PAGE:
I do know, from personal observation, that the owner of a fully restored zillion-dollar restoration car doesn't like when an original car is placed next to him, because the original car gets more attention than his piece of shiny.

Personally, I think an HPOF car should be certified once, then after that placed on the regular show field amongst its brethren.

I brought my unrestored Cord to the ACD meet, didn't even know there was a "preservation" class, didn't check that box, so they parked me with the restored cars. What fun! Then people got to see before and after, side by side. I like looking at the beautiful restored cars, too, but I can guarantee that there were people passing by the shiny ones to get a look at mine, paint peeling and all.

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The nice thing about the system being structured is that it gives everyone a shot to fit in where ever they please. That helps everyone have fun. I enjoy having my cars judged simply because I do all my own work, except sewing, so when one of my cars receive an award it's validation of the quality of my work. I'm sure others feel the same, and personally I have no problem being on the field next to an "original" car. I do agree that the physical trophy doesn't mean too much and I routinely decline them. I do however proudly display the grill badge since it's a reflection of my work............bob

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As several have said the one time certification for a HPOF or DPC just will not work. In all likelihood we would end up with what would amount to street rods/modifieds/hot rods on the showfield because "it was certified". And then the owner(s) changed the vehicle and kept bringing it. When that happens we will lose lots of the folks that have no desire to put their vehicles in with those kinds of vehicles.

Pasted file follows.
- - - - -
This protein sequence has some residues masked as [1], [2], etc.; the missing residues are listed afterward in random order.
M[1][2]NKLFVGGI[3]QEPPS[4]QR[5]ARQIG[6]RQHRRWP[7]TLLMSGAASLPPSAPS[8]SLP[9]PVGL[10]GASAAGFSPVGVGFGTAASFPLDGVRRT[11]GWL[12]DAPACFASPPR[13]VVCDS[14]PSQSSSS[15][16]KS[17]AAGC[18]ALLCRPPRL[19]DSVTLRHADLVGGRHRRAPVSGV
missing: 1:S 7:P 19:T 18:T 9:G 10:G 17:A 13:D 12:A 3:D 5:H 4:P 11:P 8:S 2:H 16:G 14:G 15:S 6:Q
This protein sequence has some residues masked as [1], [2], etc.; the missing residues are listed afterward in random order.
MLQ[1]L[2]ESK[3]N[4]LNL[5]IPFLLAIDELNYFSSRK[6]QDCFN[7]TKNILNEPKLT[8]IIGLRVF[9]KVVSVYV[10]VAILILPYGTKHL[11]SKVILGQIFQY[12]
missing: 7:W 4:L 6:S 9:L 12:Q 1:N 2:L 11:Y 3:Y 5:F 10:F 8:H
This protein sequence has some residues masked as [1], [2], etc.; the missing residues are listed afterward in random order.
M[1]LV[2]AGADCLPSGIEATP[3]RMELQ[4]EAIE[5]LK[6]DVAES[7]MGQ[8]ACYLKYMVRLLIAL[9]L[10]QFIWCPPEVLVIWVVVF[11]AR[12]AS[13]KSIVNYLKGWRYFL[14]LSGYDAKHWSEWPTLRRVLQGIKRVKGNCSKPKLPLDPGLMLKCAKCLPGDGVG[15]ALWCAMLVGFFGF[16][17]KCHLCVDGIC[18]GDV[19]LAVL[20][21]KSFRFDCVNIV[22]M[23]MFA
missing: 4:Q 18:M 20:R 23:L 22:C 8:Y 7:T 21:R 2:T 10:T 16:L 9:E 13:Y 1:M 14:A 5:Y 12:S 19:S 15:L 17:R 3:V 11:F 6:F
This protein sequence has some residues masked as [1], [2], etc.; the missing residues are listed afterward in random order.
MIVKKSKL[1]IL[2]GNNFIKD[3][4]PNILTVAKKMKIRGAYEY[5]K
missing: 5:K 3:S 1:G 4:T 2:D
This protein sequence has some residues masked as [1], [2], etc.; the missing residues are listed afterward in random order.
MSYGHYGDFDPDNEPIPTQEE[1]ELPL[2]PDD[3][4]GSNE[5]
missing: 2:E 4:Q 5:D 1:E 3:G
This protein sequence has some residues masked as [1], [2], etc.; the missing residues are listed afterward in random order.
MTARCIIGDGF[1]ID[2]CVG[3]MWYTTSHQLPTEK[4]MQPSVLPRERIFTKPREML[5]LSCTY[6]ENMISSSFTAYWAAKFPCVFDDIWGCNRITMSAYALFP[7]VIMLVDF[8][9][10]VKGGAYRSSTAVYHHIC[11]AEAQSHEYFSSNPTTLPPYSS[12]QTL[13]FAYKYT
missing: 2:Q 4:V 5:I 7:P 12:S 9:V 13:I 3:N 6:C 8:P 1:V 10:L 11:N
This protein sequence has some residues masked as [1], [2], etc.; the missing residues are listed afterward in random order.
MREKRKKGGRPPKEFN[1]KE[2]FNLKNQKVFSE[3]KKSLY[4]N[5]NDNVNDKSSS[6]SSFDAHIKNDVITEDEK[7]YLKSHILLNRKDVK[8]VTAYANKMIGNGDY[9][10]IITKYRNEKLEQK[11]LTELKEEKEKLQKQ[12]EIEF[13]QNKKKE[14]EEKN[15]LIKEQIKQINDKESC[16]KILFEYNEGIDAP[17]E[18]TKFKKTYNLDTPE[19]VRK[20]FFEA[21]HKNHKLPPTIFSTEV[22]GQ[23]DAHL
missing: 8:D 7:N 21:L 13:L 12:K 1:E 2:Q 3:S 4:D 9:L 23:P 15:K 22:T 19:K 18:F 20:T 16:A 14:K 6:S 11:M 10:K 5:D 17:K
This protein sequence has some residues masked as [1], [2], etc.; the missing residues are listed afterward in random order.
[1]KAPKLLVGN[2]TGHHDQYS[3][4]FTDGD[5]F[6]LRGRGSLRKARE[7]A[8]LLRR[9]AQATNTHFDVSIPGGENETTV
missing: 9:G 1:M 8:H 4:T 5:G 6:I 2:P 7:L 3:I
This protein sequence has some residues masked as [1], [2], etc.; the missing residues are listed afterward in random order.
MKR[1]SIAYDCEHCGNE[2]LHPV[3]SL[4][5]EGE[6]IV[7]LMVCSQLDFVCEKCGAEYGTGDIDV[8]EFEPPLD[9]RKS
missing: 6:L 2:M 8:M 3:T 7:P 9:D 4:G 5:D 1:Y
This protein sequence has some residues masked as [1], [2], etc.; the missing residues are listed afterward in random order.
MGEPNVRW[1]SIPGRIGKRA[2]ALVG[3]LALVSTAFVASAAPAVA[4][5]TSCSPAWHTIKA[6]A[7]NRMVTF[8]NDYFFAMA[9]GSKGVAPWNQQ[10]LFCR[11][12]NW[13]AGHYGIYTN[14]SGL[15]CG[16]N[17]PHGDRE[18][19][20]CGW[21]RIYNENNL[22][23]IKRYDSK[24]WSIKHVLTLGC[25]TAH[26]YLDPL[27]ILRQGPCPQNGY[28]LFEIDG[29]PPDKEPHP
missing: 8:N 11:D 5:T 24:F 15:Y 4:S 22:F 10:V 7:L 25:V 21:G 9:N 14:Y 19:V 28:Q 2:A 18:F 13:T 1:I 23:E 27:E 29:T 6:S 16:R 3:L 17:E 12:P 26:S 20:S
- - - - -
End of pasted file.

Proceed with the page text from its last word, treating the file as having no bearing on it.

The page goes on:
National AACA Meets are not local shows, fun meets, etc. The National AACA Meets are for those that wish to have their vehicles judged/evaluated under the rules of the AACA by judges and Team Captains trained by the AACA.

Folks that want a more relaxed show should do that. There are tons of local shows, some even put on by AACA Regions and Chapters, available to go to and it won't cost the owner near as much as an AACA National Meet.

The AACA is what it is. It serves a segment of the antique vehicle community that supports the preservation of vehicles twenty-five years old and older as they could have come from the factory.

To anyone that has not shown or judged at an AACA National Meet, go to a judging school, take some CJE classes and serve on an apprentice team and learn what we do. And why we judge like we do. :)

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As several have said the one time certification for a HPOF or DPC just will not work. In all likelihood we would end up with what would amount to street rods/modifieds/hot rods on the showfield because "it was certified". And then the owner(s) changed the vehicle and kept bringing it. When that happens we will lose lots of the folks that have no desire to put their vehicles in with those kinds of vehicles. :)

I really feel that it would work, and that it would be highly unlikely we'd have street rods on the field. I await to see how the new HPOF rules play out, but I'm with Dave, I want to park my car next to the restored cars after it's been certified.

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It's simple to keep the hot rods out, if someone goes to the trouble to HPOF certify and then rod the car. Turn the car away from the gate, or kick it off the show field. We all know that a 1933 Whatisitmobile isn't going to get certified with a small block in it. Reserve the right to kick it out of the show.

I have great respect for judging. I used to judge in CCCA, which has a somewhat different focus than AACA, in that mechanical condition and operation of vehicle components are judged, as well as physical condition. AACA focuses more on fit and finish, much less on mechanical condition.

My comments were not to belittle judging in any way. I just feel that it's a much more balanced experience to see restored and unrestored cars side by side. If the membership of the club feels that's not appropriate at National meets, so be it. But, the best way to see how a car came from the factory is surely not the over restored beast that it now takes to win a Senior. Factories had excellent craftsmen, but they were turning out a product, not a show piece. Overspray, imperfect panel fit, unpainted steel under the car, would all have been seen on a factory car.